Putting data in the cloud, at best, does nothing for you security-wise, and at worst, makes it that much easier to get to. It doesn't matter whether your data is in the cloud or on your phone. What matters is that it is encrypted with strong crypto, and that only you know the key. Then, as long as the crypto isn't broken, your data is safe. No (practical) crypto is "guaranteed" to never be circumvented, but modern crypto algorithms properly implemented are getting pretty close to there being a good chance nobody will ever be able to break them in a practical manner. Only time will tell.

If you want a phone secure against data extraction after being seized, you have two decent options: get an iPhone, or get an Android Nexus phone (anything else is probably not trustworthy, if only because most other manufacturers suck at security). The Nexus line has better data security at rest (it uses full disk encryption), while the iPhone line only encrypts most, but not all, data, and no metadata. In both cases, if you make sure the phone is powered down before it falls into the hands of an attacker, there is just about nothing they can do to get at your data.

Incidentally, we're talking about symmetric crypto here, not asymmetric crypto - quantum computing can implement a practical attack against current common asymmetric crypto algorithms, but not against symmetric crypto.

Comment Re:It's a 5C (Score 1) 286

And Apple also knows the Secure Enclave can be by-passed too, by anybody who has the firmware signing key.

It is also vulnerable to exactly the same external memory replay attack that non-Secure-Enclave-equipped phones are vulnerable to (i.e. the Secure Enclave is completely irrelevant to what is currently the easiest, most likely way the FBI got into the phone). I explained how all the pieces fit together in this blog post.

Which is real simple to do. Put the Secure Enclave firmware in ROM, so it can't be upgraded.

That's not the solution - Apple needs to be able to update the Secure Enclave firmware too, it's too complex to be reasonable to bake into a ROM forever. What they need to do, which I also explained in that article, is two things: tie user encryption keys to the hash of the firmware running on the SEP (so that a malicious firmware update renders user data inaccessible), and harden anti-replay protection with a secure anti-rollback counter (either using authenticated external memory or burying the EEPROM inside the main SoC package).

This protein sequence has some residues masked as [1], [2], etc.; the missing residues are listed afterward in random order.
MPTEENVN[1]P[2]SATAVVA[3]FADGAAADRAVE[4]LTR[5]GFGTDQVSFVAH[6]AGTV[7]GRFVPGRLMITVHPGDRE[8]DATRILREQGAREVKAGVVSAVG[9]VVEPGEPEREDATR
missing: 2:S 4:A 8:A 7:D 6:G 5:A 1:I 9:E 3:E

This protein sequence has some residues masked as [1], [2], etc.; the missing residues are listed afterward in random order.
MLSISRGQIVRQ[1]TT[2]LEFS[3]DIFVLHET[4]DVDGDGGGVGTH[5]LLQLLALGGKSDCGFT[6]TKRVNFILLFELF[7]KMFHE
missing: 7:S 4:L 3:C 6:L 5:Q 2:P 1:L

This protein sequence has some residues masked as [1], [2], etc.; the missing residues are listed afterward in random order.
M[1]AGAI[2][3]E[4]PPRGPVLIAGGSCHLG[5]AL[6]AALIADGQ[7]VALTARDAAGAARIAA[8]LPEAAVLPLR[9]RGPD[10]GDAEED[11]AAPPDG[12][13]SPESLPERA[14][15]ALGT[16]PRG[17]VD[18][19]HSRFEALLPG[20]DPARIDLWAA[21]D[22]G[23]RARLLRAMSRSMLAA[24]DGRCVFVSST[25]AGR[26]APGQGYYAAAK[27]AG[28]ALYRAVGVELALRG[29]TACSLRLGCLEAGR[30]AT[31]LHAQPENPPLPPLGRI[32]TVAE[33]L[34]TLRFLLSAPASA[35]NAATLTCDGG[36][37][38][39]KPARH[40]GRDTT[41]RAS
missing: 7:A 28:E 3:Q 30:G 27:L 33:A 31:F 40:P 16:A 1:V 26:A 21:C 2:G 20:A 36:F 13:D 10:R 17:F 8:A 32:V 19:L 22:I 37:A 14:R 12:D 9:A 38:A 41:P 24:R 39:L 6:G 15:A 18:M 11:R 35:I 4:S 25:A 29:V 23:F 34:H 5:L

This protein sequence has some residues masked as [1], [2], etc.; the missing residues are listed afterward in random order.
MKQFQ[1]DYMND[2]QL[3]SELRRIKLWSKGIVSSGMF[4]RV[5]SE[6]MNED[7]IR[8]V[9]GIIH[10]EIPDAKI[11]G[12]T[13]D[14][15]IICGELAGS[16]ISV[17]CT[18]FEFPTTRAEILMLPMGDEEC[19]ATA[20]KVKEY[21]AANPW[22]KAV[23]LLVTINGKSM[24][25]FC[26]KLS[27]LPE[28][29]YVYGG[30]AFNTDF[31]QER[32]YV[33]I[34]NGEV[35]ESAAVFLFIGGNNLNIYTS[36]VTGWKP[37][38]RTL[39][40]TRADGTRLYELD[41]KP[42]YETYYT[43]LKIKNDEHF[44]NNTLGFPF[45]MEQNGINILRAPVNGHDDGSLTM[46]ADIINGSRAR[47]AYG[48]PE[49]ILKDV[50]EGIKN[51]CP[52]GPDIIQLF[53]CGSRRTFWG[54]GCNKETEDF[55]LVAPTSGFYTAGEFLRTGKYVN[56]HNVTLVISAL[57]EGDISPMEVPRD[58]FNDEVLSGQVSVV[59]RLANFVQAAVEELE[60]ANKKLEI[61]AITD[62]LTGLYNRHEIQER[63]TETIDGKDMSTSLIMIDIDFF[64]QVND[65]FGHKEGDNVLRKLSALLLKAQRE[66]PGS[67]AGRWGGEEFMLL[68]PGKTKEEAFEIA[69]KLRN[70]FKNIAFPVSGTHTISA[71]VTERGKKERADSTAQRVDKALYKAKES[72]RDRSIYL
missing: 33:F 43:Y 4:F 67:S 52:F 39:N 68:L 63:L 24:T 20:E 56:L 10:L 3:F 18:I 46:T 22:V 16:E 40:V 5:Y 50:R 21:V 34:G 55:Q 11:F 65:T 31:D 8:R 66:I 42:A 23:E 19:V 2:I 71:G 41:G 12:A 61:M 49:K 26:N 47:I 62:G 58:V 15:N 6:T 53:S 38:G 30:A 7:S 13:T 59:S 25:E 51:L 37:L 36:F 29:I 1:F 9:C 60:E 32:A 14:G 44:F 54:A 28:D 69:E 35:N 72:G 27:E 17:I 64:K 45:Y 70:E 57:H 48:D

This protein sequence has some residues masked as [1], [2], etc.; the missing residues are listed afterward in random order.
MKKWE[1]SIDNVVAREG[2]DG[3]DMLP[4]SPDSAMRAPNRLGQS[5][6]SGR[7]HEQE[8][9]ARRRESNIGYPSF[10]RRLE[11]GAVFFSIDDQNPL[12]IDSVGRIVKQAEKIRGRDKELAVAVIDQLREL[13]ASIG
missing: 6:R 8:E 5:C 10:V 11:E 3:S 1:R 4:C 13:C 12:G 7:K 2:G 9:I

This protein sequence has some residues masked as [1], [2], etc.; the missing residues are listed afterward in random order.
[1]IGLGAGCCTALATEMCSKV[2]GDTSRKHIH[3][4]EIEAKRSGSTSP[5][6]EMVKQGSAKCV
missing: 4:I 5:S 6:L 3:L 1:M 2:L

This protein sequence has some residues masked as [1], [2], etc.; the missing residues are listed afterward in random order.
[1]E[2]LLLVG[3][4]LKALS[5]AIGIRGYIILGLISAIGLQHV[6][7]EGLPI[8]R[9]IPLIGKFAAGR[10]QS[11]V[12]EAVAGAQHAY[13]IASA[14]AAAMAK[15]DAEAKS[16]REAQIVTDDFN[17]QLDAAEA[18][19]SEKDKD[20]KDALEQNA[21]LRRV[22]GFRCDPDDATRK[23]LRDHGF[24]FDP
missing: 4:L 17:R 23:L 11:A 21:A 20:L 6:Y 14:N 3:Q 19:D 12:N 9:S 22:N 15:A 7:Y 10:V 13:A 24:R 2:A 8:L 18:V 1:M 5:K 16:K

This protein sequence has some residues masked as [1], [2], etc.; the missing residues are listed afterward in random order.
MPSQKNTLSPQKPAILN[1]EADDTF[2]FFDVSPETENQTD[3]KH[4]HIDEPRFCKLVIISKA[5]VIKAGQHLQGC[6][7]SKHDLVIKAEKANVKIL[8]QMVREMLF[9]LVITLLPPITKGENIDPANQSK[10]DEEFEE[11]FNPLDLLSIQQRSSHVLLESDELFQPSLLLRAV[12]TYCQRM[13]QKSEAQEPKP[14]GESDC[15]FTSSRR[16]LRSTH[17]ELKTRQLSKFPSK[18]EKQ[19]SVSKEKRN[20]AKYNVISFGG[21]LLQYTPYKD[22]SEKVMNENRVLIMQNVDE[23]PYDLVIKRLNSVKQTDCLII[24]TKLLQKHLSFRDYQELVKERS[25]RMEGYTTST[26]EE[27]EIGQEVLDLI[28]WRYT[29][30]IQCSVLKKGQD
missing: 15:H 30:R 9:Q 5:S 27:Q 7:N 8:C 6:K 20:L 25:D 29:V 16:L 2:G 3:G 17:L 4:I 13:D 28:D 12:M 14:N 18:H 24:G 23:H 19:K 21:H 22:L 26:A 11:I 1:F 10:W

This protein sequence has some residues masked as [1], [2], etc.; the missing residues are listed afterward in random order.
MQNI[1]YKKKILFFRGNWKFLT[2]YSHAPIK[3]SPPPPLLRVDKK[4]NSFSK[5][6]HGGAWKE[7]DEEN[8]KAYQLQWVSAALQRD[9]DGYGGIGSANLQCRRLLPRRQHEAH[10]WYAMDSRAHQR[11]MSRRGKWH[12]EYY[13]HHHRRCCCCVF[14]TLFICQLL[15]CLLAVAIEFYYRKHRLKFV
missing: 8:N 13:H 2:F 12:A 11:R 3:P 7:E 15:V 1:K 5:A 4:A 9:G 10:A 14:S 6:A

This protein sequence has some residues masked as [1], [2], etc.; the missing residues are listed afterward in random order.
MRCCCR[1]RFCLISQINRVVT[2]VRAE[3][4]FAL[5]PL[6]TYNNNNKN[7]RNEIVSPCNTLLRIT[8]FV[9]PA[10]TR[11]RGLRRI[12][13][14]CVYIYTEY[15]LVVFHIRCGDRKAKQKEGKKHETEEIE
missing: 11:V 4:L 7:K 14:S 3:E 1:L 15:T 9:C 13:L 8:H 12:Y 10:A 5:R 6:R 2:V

Comment Re:It's a 5C (Score 1) 286

Your source is an ex-Apple engineer who worked on iPhone security: https://twitter.com/JohnHedge/...

The Secure Enclave doesn't have "firmware updates" because it doesn't have nonvolatile firmware memory. Its firmware is loaded on every boot, and is part of the overall firmware of the phone. The Secure Enclave has no control over what firmware runs on it other than ensuring that it is signed by Apple, and it has no persistence of its own - it's a completely state-less CPU that depends on external EEPROM and Flash memory that can be externally tampered with and rolled back/replayed.

Comment Re:Didn't (Score 5, Interesting) 286

Of course they hacked the phone.

There is a very easy, very reasonable trick that is guaranteed to work to get the data out of that phone with minimal risk (assuming it has a 4-digit PIN). It's not a mistake, it's not a bug, it's not something anyone has to "discover". It's simply an attack outside the threat model that Apple used when designing that particular iPhone (and, with minor differences, all currently released iPhones). I have no doubt Apple knows full well it will work and knew it would work when they designed the phone (it's blatantly obvious, and Apple's security engineers aren't idiots) - protecting against it is just not trivial (it cannot be solved by software, it requires support hardware) so, to this date, they've chosen not to. In fact, they added a minor roadblock against it on newer phones (but only a minor one that can also be bypassed - because doing better is Hard(TM) and costs money), which demonstrates they are fully aware of it. I explained how it works here (search for "replay attack"). I'm not the first one to mention this approach.

Making iPhone secure against all physical attacks is impossible. If your PIN is bruteforceable (as is the case here), then security relies on the PIN attempt counter. An attacker with physical possession of the phone can always find a way in. Apple just has to decide how much effort (and money) they want to put into making that harder. The current bar is at approximately the "a couple experienced hardware/software hackers and a couple thousand dollars in R&D costs" level. With some more money/effort they could raise it to the "a crazy dude like Chris Tarnovsky and a medium-budget silicon hacking lab" level. It's not going to get to the "noone will practically be able to do it" level without making the iPhone into a tamper-resistant hardware security module with physical defenses (i.e. not something likely to fit in your pocket).

It still baffles me why everyone is so concerned about how the FBI got in, when we know an easy way in already.

Comment Re:Shitty standard (Score 2) 193

Because this has nothing to do with link speed. SATA doesn't deliver power over the data cable, and nobody wants to put a SATA (or USB) transceiver in USB power bricks. The resistor is used to signal current supply capability between "dumb" devices. USB devices already do intelligent negotiation of current capability and speed when the other end is a host and not a wall charger.

Comment No surprise (Score 4, Insightful) 85

Medical and healthcare companies consistently seem to have *no idea* whatsoever about security, and *no idea* that they actually need to hire someone who knows security.

Anything with a computer in it needs to take into account security. If you're putting code into your product and don't know security and aren't hiring someone who does, you're doing it wrong. Medical devices, cars, even Bluetooth toilets. If it communicates with the outside world or is exposed to users who aren't authorized full control over the device, it needs security. If you don't do it, your product is a ticking time bomb waiting for a researcher, if you're lucky, or a malicious attacker, if you aren't, to notice the lack of security. This will keep happening until everyone gets the message.